Is your job safe? Even in a strong economy, no one -- not even the most talented and in-demand professional -- should ever be complacent about job security. But with a recession looming (or already here), these are particularly anxious times. There probably is not a single person currently working in the U.S. banking industry who isn't at least wondering if his or her job is in peril. One would have to be either unbelievably ill informed or a fool, or both, to learn about recent layoffs in the financial services industry and not wonder, "Am I next?"
These concerns are absolutely justified, according to recent projections from Celent that the U.S. commercial banking industry could lose anywhere from 200,000 to 2 million jobs over the next 12 to 18 months. It's not just continued subprime mortgage fallout; an even worse portent, Celent and Oliver Wyman assert in the report "Strategic Expense Management in Financial Services," is the likelihood that revenues will decline by about 2 percent this year. Not only is a revenue decline unprecedented, it inevitably will force significant cuts (at least 15 percent, according to Celent) in operating costs -- which surely will translate into head count reduction at all levels.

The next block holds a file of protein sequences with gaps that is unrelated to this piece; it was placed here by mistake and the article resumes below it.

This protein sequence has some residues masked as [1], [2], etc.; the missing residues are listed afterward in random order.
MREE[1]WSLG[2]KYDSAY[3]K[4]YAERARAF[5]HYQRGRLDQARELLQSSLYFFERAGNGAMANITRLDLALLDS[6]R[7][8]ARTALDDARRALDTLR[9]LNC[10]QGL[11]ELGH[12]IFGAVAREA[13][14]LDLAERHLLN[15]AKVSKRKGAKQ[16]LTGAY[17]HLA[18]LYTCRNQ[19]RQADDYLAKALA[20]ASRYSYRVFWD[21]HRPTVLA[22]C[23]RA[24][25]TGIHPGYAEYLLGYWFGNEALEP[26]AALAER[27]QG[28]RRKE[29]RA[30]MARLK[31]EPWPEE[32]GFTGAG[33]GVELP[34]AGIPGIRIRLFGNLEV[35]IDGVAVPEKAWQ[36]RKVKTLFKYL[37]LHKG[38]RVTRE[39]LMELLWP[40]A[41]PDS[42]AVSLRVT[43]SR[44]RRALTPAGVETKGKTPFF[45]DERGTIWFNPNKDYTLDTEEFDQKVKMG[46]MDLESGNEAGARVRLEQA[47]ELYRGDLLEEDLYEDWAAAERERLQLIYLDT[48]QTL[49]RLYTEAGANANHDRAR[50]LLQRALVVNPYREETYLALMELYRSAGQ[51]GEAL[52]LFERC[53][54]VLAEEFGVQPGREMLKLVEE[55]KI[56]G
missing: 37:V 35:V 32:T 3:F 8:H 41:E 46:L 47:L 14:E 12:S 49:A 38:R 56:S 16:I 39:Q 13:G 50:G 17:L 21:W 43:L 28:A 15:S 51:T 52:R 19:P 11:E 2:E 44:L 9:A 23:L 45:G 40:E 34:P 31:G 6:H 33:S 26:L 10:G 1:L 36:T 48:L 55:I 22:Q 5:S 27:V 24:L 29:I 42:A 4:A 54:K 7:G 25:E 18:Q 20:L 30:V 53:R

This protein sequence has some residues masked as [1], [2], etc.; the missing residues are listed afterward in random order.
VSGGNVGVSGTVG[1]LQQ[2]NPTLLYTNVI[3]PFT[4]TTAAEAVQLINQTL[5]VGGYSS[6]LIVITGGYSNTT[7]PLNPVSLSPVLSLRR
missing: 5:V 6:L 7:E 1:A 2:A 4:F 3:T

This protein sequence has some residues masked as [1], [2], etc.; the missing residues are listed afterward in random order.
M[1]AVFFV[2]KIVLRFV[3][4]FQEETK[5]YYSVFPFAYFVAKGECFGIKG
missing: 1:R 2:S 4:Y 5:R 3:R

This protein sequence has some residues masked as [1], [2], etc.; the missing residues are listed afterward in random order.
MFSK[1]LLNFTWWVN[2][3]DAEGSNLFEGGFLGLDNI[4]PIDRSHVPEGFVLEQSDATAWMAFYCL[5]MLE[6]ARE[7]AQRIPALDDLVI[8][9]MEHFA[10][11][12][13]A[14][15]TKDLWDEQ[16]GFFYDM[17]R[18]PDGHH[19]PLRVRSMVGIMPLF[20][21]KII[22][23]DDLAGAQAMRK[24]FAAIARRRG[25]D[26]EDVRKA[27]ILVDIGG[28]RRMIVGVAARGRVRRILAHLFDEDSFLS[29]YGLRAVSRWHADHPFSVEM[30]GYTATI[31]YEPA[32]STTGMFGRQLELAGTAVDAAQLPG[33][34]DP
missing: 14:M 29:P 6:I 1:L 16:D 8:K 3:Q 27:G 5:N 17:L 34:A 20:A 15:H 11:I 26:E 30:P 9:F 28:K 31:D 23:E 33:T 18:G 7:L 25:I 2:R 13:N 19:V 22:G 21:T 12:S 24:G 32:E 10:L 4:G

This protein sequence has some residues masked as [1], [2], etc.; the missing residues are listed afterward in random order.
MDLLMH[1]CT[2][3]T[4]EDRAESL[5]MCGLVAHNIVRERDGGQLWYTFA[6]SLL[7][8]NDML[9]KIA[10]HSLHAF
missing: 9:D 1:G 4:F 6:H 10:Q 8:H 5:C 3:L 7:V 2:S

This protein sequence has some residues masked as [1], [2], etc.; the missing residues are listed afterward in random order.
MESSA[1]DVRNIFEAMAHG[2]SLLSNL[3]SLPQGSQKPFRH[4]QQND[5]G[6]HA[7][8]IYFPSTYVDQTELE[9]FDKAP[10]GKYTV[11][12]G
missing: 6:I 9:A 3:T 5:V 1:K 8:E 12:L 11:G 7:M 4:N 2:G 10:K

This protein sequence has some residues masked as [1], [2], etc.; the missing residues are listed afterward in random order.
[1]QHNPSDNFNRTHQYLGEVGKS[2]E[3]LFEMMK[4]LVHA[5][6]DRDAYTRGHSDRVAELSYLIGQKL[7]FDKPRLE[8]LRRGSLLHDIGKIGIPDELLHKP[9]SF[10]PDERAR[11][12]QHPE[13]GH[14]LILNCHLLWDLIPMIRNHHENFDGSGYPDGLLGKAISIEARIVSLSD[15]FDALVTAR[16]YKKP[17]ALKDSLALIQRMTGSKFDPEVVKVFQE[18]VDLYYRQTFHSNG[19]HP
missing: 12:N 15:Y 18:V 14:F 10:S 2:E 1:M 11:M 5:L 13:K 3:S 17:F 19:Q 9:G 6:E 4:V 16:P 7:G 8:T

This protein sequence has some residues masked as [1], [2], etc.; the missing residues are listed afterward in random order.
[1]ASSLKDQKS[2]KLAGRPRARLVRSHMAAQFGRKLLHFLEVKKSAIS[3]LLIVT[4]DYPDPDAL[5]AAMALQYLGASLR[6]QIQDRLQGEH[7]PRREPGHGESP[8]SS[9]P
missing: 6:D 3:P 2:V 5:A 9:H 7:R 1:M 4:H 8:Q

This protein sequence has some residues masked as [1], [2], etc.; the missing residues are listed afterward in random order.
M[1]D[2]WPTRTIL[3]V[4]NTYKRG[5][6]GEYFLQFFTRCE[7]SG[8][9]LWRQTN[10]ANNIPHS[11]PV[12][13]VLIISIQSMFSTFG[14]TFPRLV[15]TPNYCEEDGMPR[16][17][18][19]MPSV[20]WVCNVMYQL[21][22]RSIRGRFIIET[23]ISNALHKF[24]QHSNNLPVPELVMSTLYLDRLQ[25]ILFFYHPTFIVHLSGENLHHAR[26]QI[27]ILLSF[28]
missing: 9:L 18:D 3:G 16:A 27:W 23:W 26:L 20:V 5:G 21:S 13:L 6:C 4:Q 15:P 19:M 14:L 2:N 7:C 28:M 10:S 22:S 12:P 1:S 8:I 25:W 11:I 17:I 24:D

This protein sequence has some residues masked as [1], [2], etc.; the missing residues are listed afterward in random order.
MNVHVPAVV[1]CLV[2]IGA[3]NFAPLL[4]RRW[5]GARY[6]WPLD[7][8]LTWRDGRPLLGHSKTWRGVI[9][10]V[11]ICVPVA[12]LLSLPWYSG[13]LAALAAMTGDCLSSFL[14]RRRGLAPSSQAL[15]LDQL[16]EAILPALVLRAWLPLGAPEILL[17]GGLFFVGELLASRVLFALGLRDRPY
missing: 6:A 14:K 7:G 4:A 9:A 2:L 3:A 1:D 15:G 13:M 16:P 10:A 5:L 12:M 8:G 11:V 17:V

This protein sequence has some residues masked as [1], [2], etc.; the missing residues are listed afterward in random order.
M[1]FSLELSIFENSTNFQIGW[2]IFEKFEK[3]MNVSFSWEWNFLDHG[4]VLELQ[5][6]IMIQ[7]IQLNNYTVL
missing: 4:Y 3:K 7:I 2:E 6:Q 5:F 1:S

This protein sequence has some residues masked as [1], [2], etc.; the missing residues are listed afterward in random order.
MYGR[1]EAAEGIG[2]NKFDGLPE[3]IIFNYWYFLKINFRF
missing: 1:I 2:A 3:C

And things are bad all over. The Center for Economics and Business Research (CEBR) predicts that as many as 20,000 London-based financial sector jobs could be eliminated in the next two years as a consequence of the global credit crisis. CEBR further forecasts that job levels probably will not recover before 2012.
However, it might not end up being all bleak news for IT professionals, who will be banks' "go to" people when it comes to finding ways to operate more efficiently, accurately and transparently. The most recent U.S. Bureau of Labor Statistics report reveals that IT employment across all industries increased more than 12 percent compared to a year ago, with companies adding about 376,000 IT jobs. The biggest growth areas have been computer support specialists (up 41 percent in the past year) and network/system administrators (up 31 percent). Even demand for IT management increased by 11 percent.
Again, this is no cause for complacency or even confidence. But it does underscore IT's significance to business performance and competitiveness. It's possible we could be entering a new era of banking IT prominence.